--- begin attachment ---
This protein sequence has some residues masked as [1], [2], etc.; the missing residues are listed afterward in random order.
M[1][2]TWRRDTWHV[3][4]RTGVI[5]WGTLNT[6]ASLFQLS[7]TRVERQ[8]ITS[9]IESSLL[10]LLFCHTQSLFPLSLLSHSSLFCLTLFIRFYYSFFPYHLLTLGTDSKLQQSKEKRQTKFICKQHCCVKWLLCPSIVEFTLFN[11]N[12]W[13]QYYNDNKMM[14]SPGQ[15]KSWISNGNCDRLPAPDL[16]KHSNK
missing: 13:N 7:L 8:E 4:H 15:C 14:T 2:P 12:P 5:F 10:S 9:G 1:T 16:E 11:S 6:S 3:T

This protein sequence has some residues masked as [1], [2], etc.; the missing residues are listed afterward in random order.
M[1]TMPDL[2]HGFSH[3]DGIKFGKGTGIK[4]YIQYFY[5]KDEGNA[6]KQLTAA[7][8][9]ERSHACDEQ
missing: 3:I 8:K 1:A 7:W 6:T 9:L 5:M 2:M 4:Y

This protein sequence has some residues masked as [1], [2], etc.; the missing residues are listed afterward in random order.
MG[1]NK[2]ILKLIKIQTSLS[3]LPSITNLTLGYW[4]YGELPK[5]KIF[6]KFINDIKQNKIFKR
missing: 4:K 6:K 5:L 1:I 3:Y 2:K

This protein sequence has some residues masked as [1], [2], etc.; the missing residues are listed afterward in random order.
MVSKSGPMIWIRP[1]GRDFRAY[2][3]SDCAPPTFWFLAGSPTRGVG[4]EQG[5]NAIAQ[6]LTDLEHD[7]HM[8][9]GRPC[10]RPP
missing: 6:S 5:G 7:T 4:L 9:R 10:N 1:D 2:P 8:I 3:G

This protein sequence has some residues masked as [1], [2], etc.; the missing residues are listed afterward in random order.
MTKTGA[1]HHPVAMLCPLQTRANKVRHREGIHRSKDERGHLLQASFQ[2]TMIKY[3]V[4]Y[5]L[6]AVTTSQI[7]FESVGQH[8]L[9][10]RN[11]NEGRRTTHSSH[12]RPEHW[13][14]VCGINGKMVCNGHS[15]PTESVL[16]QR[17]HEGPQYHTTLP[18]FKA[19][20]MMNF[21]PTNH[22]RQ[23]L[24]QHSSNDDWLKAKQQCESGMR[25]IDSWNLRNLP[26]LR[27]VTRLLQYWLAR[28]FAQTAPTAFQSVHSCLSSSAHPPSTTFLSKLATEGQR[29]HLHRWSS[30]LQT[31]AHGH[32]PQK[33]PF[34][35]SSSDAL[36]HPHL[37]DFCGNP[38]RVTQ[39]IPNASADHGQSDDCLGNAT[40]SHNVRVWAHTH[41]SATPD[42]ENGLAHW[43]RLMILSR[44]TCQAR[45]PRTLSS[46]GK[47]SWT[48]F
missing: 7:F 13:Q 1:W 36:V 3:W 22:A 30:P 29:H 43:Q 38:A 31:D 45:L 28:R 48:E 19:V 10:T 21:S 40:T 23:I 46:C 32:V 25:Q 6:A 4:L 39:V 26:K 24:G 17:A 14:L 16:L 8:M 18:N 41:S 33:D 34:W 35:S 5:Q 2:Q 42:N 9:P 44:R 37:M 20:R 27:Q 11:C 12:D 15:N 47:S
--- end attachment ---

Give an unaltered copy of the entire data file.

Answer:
This protein sequence has some residues masked as [1], [2], etc.; the missing residues are listed afterward in random order.
M[1][2]TWRRDTWHV[3][4]RTGVI[5]WGTLNT[6]ASLFQLS[7]TRVERQ[8]ITS[9]IESSLL[10]LLFCHTQSLFPLSLLSHSSLFCLTLFIRFYYSFFPYHLLTLGTDSKLQQSKEKRQTKFICKQHCCVKWLLCPSIVEFTLFN[11]N[12]W[13]QYYNDNKMM[14]SPGQ[15]KSWISNGNCDRLPAPDL[16]KHSNK
missing: 13:N 7:L 8:E 4:H 15:C 14:T 2:P 12:P 5:F 10:S 9:G 1:T 16:E 11:S 6:S 3:T

This protein sequence has some residues masked as [1], [2], etc.; the missing residues are listed afterward in random order.
M[1]TMPDL[2]HGFSH[3]DGIKFGKGTGIK[4]YIQYFY[5]KDEGNA[6]KQLTAA[7][8][9]ERSHACDEQ
missing: 3:I 8:K 1:A 7:W 6:T 9:L 5:M 2:M 4:Y

This protein sequence has some residues masked as [1], [2], etc.; the missing residues are listed afterward in random order.
MG[1]NK[2]ILKLIKIQTSLS[3]LPSITNLTLGYW[4]YGELPK[5]KIF[6]KFINDIKQNKIFKR
missing: 4:K 6:K 5:L 1:I 3:Y 2:K

This protein sequence has some residues masked as [1], [2], etc.; the missing residues are listed afterward in random order.
MVSKSGPMIWIRP[1]GRDFRAY[2][3]SDCAPPTFWFLAGSPTRGVG[4]EQG[5]NAIAQ[6]LTDLEHD[7]HM[8][9]GRPC[10]RPP
missing: 6:S 5:G 7:T 4:L 9:R 10:N 1:D 2:P 8:I 3:G

This protein sequence has some residues masked as [1], [2], etc.; the missing residues are listed afterward in random order.
MTKTGA[1]HHPVAMLCPLQTRANKVRHREGIHRSKDERGHLLQASFQ[2]TMIKY[3]V[4]Y[5]L[6]AVTTSQI[7]FESVGQH[8]L[9][10]RN[11]NEGRRTTHSSH[12]RPEHW[13][14]VCGINGKMVCNGHS[15]PTESVL[16]QR[17]HEGPQYHTTLP[18]FKA[19][20]MMNF[21]PTNH[22]RQ[23]L[24]QHSSNDDWLKAKQQCESGMR[25]IDSWNLRNLP[26]LR[27]VTRLLQYWLAR[28]FAQTAPTAFQSVHSCLSSSAHPPSTTFLSKLATEGQR[29]HLHRWSS[30]LQT[31]AHGH[32]PQK[33]PF[34][35]SSSDAL[36]HPHL[37]DFCGNP[38]RVTQ[39]IPNASADHGQSDDCLGNAT[40]SHNVRVWAHTH[41]SATPD[42]ENGLAHW[43]RLMILSR[44]TCQAR[45]PRTLSS[46]GK[47]SWT[48]F
missing: 7:F 13:Q 1:W 36:V 3:W 22:A 30:P 29:H 43:Q 38:A 31:D 45:L 28:R 48:E 19:V 10:T 21:S 40:T 23:I 46:C 32:V 25:Q 6:A 4:L 39:V 26:K 24:G 17:A 14:L 16:L 8:M 18:N 41:S 33:D 34:W 35:S 5:Q 2:Q 42:N 9:P 44:R 37:M 20:R 27:Q 11:C 12:D 15:N 47:S